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RFID 101

Radio-frequency identification (RFID), is a technology like barcoding. But RFID systems are able to store much more information than traditional barcodes. So how does RFID work? Let’s take a crash course into RFID 101 and find out.
Does putting data into computers with little human intervention sounds appealing? If so, radio-frequency identification may be for you.
 
Parts of an RFID System
 
RFID is a system consisting of a RFID tag or smart label, a RFID reader, also called an interrogator, and an antenna. The tag contains a circuit and an antenna, which transfers information to the reader.
 
Then the reader converts the information to a more usable form of data. In turn, this information is then transferred to a computer database with a software.
Types of RFID Tags
There are two types of RFID tags: active and passive. Active RFID tags have a transmitter and a power source, typically a battery, to broadcast a signal to a reader. In contrast,  passive RFID tags do not have a battery. Instead, they draw power from the reader. Also, semi-passive tags use a battery to power the chip, but communicate by drawing power from the reader.
Active tags have a longer read range than passive tags. Active tags can be read from a distance of 1,500 feet away, or more. 
Benefits of RFID
 
Now that we know how RFID systems work, let’s talk about why your company would want to use an RFID system. In the fast-moving consumer goods industry, your company needs to be just that, fast.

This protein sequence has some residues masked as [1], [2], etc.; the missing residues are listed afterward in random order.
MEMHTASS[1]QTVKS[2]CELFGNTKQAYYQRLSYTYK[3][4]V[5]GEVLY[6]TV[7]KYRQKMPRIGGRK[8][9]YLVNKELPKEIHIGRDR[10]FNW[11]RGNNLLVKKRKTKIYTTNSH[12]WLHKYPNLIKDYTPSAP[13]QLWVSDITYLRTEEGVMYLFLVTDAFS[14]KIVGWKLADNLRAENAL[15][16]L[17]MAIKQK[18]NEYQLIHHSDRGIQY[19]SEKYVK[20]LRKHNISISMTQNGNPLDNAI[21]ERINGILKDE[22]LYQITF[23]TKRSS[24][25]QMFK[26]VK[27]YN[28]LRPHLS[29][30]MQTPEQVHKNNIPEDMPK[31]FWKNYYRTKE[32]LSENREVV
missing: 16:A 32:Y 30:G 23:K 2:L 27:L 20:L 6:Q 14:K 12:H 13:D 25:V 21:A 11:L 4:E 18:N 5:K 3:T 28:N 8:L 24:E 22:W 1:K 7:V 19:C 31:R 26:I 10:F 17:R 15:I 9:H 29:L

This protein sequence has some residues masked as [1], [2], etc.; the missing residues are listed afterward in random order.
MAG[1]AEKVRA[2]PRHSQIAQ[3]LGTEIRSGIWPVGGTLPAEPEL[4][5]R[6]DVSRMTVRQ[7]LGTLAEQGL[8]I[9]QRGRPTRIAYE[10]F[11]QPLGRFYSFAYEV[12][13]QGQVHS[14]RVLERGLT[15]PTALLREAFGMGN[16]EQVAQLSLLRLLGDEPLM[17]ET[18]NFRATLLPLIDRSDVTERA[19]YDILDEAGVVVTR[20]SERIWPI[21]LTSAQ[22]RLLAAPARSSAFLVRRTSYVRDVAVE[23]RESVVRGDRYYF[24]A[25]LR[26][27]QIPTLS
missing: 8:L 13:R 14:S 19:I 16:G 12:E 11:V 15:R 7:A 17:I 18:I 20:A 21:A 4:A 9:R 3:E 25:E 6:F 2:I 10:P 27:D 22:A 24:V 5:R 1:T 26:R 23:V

Many manufacturers need to count products several times during the span of one day. RFID allows you to complete product counts in seconds. This decreases the amount of manual work, and in turn, reduces costs.
Also, RFID scanners do not have to be in the line of sight of the tag, and the scanners can also read more than one tag at a time. RFID may be useful in supply chain management through inventory control or asset tracking in manufacturing or warehouse environments.
 
As we mentioned, RFID systems are able to contain much more information than a bar code. For example:
  • Real-time movement of products
  • Amount of time needed for production
  • Which machines have and haven’t gone under maintenance
 
Some more benefits of an RFID system include:
  • Accuracy
  • Efficiency
  • Quickening of the manufacturing process
  • Greater visibility
  • Improved planning
Disadvantages of RFID
 
Although RFID has many pros, it also comes with some cons. Some of these include:
 
  • Limitations of type of materials 
  • Cost of development can be high
  • Incompatible standards across tag type, industries, and different countries
 
A critical element of the RFID system is the middleware (software)
Middleware aggregates, manipulates, and analyzes tag data. Without software, you’re just reading tags, not putting that data to use!
 
RFID Experts Working for You
 
Radley can provide the middleware along with the best hardware for your system. Contact a Radley product specialist today for more information on RFID solutions.
 
Written by Radley Corporation
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